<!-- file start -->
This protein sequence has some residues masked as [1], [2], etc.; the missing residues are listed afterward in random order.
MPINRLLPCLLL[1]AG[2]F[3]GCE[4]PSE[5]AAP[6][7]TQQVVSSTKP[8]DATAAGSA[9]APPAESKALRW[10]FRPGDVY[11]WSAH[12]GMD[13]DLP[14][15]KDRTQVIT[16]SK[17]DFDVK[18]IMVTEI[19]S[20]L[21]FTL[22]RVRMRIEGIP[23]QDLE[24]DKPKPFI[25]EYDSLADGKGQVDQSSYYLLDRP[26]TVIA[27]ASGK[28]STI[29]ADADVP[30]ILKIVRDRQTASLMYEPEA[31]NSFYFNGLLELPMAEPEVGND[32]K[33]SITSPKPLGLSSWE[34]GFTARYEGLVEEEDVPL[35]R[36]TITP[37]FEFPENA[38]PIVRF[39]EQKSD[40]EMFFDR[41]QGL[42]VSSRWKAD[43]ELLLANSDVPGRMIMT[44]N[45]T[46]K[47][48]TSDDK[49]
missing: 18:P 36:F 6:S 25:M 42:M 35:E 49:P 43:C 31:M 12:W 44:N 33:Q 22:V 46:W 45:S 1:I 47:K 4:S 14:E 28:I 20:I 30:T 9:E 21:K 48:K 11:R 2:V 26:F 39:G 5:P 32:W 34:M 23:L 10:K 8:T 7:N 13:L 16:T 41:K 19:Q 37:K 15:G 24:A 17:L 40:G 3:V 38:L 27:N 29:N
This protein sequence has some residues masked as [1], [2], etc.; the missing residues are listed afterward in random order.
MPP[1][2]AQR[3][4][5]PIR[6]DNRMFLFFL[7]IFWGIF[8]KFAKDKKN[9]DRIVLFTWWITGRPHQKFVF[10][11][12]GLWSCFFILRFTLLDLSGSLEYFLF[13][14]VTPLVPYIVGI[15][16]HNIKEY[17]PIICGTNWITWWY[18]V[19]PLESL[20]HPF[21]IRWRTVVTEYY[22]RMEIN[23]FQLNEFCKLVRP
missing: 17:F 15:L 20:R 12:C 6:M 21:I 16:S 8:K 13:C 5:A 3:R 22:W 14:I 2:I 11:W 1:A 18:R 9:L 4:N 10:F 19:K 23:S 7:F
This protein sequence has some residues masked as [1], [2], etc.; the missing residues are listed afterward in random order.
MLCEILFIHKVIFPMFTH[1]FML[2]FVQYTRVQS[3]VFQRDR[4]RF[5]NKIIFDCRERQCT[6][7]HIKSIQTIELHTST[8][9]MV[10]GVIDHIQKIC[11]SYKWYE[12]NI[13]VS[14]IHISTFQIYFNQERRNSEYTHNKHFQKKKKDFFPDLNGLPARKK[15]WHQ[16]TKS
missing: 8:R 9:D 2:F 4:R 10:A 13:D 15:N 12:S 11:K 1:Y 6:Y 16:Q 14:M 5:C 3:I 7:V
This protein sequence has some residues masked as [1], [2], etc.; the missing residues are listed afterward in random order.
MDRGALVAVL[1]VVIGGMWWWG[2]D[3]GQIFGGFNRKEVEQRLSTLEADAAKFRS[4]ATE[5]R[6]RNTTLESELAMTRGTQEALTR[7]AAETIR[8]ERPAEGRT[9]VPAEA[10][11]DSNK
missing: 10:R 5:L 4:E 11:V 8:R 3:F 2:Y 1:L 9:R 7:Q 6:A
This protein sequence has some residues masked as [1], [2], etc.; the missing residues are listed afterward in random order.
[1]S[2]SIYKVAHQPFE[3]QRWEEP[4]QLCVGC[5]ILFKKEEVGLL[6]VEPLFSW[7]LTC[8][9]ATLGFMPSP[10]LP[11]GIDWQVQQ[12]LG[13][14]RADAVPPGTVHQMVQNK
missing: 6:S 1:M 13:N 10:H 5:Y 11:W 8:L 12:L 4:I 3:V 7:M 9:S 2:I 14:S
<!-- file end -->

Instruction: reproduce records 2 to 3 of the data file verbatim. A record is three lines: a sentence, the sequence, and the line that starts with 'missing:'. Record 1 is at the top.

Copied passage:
This protein sequence has some residues masked as [1], [2], etc.; the missing residues are listed afterward in random order.
MPP[1][2]AQR[3][4][5]PIR[6]DNRMFLFFL[7]IFWGIF[8]KFAKDKKN[9]DRIVLFTWWITGRPHQKFVF[10][11][12]GLWSCFFILRFTLLDLSGSLEYFLF[13][14]VTPLVPYIVGI[15][16]HNIKEY[17]PIICGTNWITWWY[18]V[19]PLESL[20]HPF[21]IRWRTVVTEYY[22]RMEIN[23]FQLNEFCKLVRP
missing: 17:F 15:L 20:R 12:C 6:M 21:I 16:S 8:K 13:C 5:A 3:R 22:W 14:I 2:I 11:W 1:A 18:R 9:L 4:N 10:F 19:K 23:S 7:F
This protein sequence has some residues masked as [1], [2], etc.; the missing residues are listed afterward in random order.
MLCEILFIHKVIFPMFTH[1]FML[2]FVQYTRVQS[3]VFQRDR[4]RF[5]NKIIFDCRERQCT[6][7]HIKSIQTIELHTST[8][9]MV[10]GVIDHIQKIC[11]SYKWYE[12]NI[13]VS[14]IHISTFQIYFNQERRNSEYTHNKHFQKKKKDFFPDLNGLPARKK[15]WHQ[16]TKS
missing: 8:R 9:D 2:F 4:R 10:A 13:D 15:N 12:S 11:K 1:Y 6:Y 16:Q 14:M 5:C 3:I 7:V